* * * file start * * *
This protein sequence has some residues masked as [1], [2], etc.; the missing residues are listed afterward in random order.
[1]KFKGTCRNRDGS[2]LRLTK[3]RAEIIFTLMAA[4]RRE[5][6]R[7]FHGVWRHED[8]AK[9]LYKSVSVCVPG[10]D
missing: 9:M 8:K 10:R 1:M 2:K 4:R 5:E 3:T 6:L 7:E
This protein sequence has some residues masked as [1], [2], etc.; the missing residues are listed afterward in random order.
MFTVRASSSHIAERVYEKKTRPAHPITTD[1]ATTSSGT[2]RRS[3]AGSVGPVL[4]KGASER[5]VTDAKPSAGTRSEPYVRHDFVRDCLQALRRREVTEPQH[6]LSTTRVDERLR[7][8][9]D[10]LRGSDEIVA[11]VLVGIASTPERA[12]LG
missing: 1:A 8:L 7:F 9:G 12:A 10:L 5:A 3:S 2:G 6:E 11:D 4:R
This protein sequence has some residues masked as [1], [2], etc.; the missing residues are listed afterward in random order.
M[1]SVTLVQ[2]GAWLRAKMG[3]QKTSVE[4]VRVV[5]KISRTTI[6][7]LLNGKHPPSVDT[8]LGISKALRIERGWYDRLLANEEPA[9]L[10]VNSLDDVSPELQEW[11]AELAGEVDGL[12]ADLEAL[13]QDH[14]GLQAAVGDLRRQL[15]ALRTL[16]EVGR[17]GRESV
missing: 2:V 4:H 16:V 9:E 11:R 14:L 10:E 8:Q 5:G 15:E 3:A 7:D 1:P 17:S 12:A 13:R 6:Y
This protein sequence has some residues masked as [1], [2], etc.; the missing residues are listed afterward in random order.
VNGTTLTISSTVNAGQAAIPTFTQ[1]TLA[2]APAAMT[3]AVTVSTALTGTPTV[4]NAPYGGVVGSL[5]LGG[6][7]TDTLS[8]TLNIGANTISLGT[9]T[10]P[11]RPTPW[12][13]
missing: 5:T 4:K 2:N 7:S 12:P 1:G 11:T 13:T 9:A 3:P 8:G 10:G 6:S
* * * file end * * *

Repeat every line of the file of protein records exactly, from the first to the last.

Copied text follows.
This protein sequence has some residues masked as [1], [2], etc.; the missing residues are listed afterward in random order.
[1]KFKGTCRNRDGS[2]LRLTK[3]RAEIIFTLMAA[4]RRE[5][6]R[7]FHGVWRHED[8]AK[9]LYKSVSVCVPG[10]D
missing: 9:M 8:K 10:R 1:M 2:K 4:R 5:E 3:T 6:L 7:E
This protein sequence has some residues masked as [1], [2], etc.; the missing residues are listed afterward in random order.
MFTVRASSSHIAERVYEKKTRPAHPITTD[1]ATTSSGT[2]RRS[3]AGSVGPVL[4]KGASER[5]VTDAKPSAGTRSEPYVRHDFVRDCLQALRRREVTEPQH[6]LSTTRVDERLR[7][8][9]D[10]LRGSDEIVA[11]VLVGIASTPERA[12]LG
missing: 1:A 8:L 7:F 9:G 12:A 10:L 5:A 3:S 2:G 6:E 11:D 4:R
This protein sequence has some residues masked as [1], [2], etc.; the missing residues are listed afterward in random order.
M[1]SVTLVQ[2]GAWLRAKMG[3]QKTSVE[4]VRVV[5]KISRTTI[6][7]LLNGKHPPSVDT[8]LGISKALRIERGWYDRLLANEEPA[9]L[10]VNSLDDVSPELQEW[11]AELAGEVDGL[12]ADLEAL[13]QDH[14]GLQAAVGDLRRQL[15]ALRTL[16]EVGR[17]GRESV
missing: 2:V 4:H 16:V 9:E 11:R 14:L 10:E 8:Q 5:G 15:E 3:A 7:D 1:P 17:S 12:A 13:R 6:Y
This protein sequence has some residues masked as [1], [2], etc.; the missing residues are listed afterward in random order.
VNGTTLTISSTVNAGQAAIPTFTQ[1]TLA[2]APAAMT[3]AVTVSTALTGTPTV[4]NAPYGGVVGSL[5]LGG[6][7]TDTLS[8]TLNIGANTISLGT[9]T[10]P[11]RPTPW[12][13]
missing: 5:T 4:K 2:N 7:S 12:P 1:G 11:T 13:T 9:A 3:P 8:G 10:G 6:S